pantheon --data-path=Node-1-data-path --genesis-file=../privateNetworkGenesis.json --bootnodes --network-id 123 --miner-enabled --miner-coinbase fe3b557e8fb62b89f4916b721be55ceb828dbd73 --rpc-http-enabled --host-whitelist=*      
pantheon --data-path=Node-1-data-path --genesis-file=..\privateNetworkGenesis.json --bootnodes --network-id 123 --miner-enabled --miner-coinbase fe3b557e8fb62b89f4916b721be55ceb828dbd73 --rpc-http-enabled --host-whitelist=*     

Info

The miner coinbase account is one of the accounts defined in the genesis file.

5. Start Additional Nodes

You need the enode URL for Node-1 to specify Node-1 as the bootnode for Node-2 and Node-3.

The enode URL is enode://<id>@<host:port> where:

  • <id> is the node public key excluding the initial 0x. The node public key for Node-1 was written to publicKeyNode1 in step 3.
  • <host:port> is the host and port the bootnode is listening on for P2P peer discovery. Node-1 is using the default host and port of 127.0.0.1:30303.

Example

If the default host and port are used for P2P peer discovery and the node public key exported is: 0xc35c3ec90a8a51fd5703594c6303382f3ae6b2ecb9589bab2c04b3794f2bc3fc2631dabb0c08af795787a6c004d8f532230ae6e9925cbbefb0b28b79295d615f

The enode URL is: enode://c35c3ec90a8a51fd5703594c6303382f3ae6b2ecb9589bab2c04b3794f2bc3fc2[email protected]127.0.0.1:30303

Start another terminal, change to the Node-2 directory and start Node-2 specifying:

pantheon --data-path=Node-2-data-path --genesis-file=../privateNetworkGenesis.json --bootnodes="enode://<node public key ex 0x>@127.0.0.1:30303" --network-id 123 --p2p-port=30304      
pantheon --data-path=Node-2-data-path --genesis-file=..\privateNetworkGenesis.json --bootnodes="enode://<node public key ex 0x>@127.0.0.1:30303" --network-id 123 --p2p-port=30304      

Start another terminal, change to the Node-3 directory and start Node-3 specifying:

  • Different port to Node-1 and Node-2 for P2P peer discovery.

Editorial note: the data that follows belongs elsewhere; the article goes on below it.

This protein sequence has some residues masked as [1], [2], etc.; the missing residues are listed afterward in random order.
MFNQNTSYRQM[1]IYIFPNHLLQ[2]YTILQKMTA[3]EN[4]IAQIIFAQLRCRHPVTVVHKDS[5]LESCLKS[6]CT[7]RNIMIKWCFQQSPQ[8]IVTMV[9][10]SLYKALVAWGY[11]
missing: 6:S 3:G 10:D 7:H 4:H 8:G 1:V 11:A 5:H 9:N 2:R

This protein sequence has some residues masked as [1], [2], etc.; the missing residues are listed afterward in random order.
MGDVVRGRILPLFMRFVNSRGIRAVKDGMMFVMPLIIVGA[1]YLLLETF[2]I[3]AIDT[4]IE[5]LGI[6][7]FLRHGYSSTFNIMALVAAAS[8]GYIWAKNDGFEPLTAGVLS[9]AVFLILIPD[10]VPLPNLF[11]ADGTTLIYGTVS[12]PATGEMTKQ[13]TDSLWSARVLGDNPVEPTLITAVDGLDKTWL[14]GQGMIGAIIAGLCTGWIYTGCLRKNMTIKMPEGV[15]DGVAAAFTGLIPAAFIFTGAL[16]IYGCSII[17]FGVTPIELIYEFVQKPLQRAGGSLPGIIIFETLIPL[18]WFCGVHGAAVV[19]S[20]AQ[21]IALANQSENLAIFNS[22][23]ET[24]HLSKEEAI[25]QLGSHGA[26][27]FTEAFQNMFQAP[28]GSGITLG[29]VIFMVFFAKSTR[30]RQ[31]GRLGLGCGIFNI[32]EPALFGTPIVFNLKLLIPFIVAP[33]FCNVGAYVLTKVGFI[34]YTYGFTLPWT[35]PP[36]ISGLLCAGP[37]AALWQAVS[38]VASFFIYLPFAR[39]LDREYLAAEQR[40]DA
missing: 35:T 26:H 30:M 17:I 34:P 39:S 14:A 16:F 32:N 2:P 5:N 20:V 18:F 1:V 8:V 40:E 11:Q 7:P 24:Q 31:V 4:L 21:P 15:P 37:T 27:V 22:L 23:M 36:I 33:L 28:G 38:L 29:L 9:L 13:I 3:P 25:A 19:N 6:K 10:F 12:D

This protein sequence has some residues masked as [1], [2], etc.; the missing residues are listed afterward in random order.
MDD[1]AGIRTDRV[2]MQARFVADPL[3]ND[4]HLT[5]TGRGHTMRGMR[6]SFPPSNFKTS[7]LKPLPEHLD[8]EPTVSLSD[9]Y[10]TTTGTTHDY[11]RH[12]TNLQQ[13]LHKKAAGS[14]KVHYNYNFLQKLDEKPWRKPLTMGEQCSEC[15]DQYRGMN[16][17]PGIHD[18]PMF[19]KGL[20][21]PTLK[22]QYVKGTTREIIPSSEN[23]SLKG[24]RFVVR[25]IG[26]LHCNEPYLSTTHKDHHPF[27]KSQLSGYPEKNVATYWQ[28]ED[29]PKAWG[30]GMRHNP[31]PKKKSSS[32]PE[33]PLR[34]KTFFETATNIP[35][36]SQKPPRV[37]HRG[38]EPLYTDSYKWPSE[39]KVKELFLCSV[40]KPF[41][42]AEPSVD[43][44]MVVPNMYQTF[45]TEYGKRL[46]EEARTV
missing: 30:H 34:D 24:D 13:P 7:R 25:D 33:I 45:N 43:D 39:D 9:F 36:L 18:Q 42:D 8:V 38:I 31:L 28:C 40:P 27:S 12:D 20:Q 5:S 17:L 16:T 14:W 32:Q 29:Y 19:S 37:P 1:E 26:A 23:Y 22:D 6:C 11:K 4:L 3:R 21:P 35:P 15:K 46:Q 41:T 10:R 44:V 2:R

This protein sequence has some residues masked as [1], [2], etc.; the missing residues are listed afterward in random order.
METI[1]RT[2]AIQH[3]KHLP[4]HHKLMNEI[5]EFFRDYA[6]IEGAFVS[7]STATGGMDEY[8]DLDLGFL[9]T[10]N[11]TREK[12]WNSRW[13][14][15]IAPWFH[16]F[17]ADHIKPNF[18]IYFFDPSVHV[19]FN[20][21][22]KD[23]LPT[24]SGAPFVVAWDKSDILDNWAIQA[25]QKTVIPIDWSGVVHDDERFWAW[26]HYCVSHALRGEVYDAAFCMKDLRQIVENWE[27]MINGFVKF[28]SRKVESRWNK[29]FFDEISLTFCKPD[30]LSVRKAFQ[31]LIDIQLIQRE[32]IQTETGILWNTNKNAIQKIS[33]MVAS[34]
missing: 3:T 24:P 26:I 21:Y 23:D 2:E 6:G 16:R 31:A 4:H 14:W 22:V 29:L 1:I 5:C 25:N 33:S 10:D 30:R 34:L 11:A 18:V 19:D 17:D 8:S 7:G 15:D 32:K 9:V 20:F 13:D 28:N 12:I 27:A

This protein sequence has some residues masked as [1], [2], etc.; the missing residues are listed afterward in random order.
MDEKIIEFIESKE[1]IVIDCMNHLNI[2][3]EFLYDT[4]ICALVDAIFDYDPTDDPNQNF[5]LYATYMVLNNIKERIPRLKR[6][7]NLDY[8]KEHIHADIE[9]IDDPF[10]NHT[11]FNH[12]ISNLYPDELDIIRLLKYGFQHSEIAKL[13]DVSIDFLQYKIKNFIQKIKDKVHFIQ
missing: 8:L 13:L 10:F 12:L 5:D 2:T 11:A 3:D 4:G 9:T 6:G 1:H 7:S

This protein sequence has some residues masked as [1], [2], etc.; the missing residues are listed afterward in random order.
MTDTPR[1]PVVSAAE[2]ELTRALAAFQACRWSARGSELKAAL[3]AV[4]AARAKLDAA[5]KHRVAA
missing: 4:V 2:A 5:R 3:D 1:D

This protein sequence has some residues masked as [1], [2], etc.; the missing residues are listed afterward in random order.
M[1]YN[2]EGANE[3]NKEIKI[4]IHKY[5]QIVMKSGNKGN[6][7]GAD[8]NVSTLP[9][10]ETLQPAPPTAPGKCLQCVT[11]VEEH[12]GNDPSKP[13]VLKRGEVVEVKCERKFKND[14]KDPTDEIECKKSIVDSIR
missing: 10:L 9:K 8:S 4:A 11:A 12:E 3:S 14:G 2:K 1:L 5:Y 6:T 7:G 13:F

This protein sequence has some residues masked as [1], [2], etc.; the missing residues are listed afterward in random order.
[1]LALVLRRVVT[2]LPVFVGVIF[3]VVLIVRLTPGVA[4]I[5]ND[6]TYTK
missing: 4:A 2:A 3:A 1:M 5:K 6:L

• Data directory for Node-3 using the --data-path option.
  • Bootnode, genesis file, and network ID as for Node-2.
pantheon --data-path=Node-3-data-path --genesis-file=../privateNetworkGenesis.json --bootnodes="enode://<node public key ex 0x>@127.0.0.1:30303" --network-id 123 --p2p-port30305      
pantheon --data-path=Node-3-data-path --genesis-file=..\privateNetworkGenesis.json --bootnodes="enode://<node public key ex 0x>@127.0.0.1:30303" --network-id 123 --p2p-port=30305      

6. Confirm Private Network is Working

Start another terminal, use curl to call the JSON-RPC API net_peerCount method and confirm the nodes are functioning as peers:

curl -X POST --data '{"jsonrpc":"2.0","method":"net_peerCount","params":[],"id":1}' 127.0.0.1:8545

The result confirms Node-1 (the node running the JSON-RPC service) has two peers (Node-2 and Node-3):

{
  "jsonrpc" : "2.0",
  "id" : 1,
  "result" : "0x2"
}

Next Steps

Import accounts to MetaMask and send transactions as described in the Private Network Quickstart Tutorial

Info

Pantheon does not implement private key management.

Send transactions using eth_sendRawTransaction to send ether or, deploy or invoke contracts.

Use the JSON-RPC API.

Start a node with the --rpc-ws-enabled option and use the RPC Pub/Sub API.

Stop Nodes

When finished using the private network, stop all nodes using Ctrl+C in each terminal window.

Tip

To restart the private network in the future, start from 4. Restart First Node as Bootnode.

Questions or feedback? You can discuss issues and obtain free support on Pegasys Pantheon Gitter room.
For paid professional support by PegaSys, contact us at [email protected]